Glenn cleans up a bit after a spill in aisle 9:
Are you drunk? pic.twitter.com/Sw0b4HgFZx
— charlesfrith (@jizzclone) April 9, 2018
You forgot to read the sentence to the end. pic.twitter.com/9JSvLPyYjt
— 'Australia' is a human rights abuser! (@BeeDemocracy) April 9, 2018
It's live TV. Something you say things less than ideally. I think the most likely perpetrator of this attack is Syrian Govt. I think evidence is overwhelming for prior attacks. I don't think one can say "overwhhelming" for this attack. I am 100% against western intervention.
— Glenn Greenwald (@ggreenwald) April 10, 2018
Tucker Carlson and Glenn Greenwald Discuss Authoritarian Behavior of American Media Clamoring For War
It appeared to take just seconds for New York City police officers to pull up at an intersection in Brooklyn, get out of their vehicles, draw their weapons, and fire fatal shots at Saheed Vassel, a bipolar black man. The killing, which happened April 4, triggered unrest in Vassel’s community and comparisons to Stephon Clark, a black man shot in the back several times by Sacramento Police in March. In both instances, police thought the suspect had a gun — they did not.
At about 2 minutes and 45 seconds into the video, an unmarked vehicle plus a police SUV swerves up to an intersection in the Crown Heights neighborhood of Brooklyn. Officers exit their vehicles swiftly, with what appear to be guns apparently drawn. There’s no audio, but at 2 minutes and 55 seconds, pedestrians start running for cover. Vassel, 34, was later transported to Kings County Hospital Center where he was pronounced dead.
The rapid sequence of events leading to Vassel’s death is in keeping with eyewitness accounts. Jaccbot Hinds, 40, told the New York Daily News that officers didn’t warn Vassel or try to de-escalate the situation before opening fire. “They just hopped out of the car,” Hinds said. “It’s almost like they did a hit. They didn’t say please. They didn’t say put your hands up, nothing.”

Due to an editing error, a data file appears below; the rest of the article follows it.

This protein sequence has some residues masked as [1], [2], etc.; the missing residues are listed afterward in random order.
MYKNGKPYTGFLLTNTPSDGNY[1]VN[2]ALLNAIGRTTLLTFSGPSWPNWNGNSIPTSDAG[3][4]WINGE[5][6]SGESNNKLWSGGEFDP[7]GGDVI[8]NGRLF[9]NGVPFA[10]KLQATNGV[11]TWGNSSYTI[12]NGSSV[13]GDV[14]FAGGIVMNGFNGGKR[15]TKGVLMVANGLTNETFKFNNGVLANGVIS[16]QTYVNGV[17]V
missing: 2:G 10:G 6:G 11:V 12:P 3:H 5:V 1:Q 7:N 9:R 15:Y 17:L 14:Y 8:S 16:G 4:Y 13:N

It turned out that Vassel didn’t have a gun. He was wielding a metal pipe.
As a matter of protocol, the New York Police Department does not make 911 calls public. In the rare occasions when it does, it is often in the service of building a narrative to justify police action. Such was the case at the end of last week, when, in response to growing community and online anger over the police shooting of Saheed Vassell in Brooklyn, police released partial transcripts of the 911 calls bringing their attention to the 34-year-old black Crown Heights resident with a well known history of mental illness.
The NYPD released the edited transcripts of three calls in which two unnamed individuals tell police that a man is pointing what looks like a gun at people, and a third caller states outright that it is a gun. One caller described Vassell as a “crazy man.” The police also made public edited clips of CCTV footage showing Vassell brandishing a silver, shiny object at a number of passersby — not a gun, but a small piece of metal piping. The point of releasing the transcripts and footage was clear: to convince an angered public that the 911 callers truly feared that a black man was threatening people with a gun in Crown Heights, and it was to this fear that police were responding.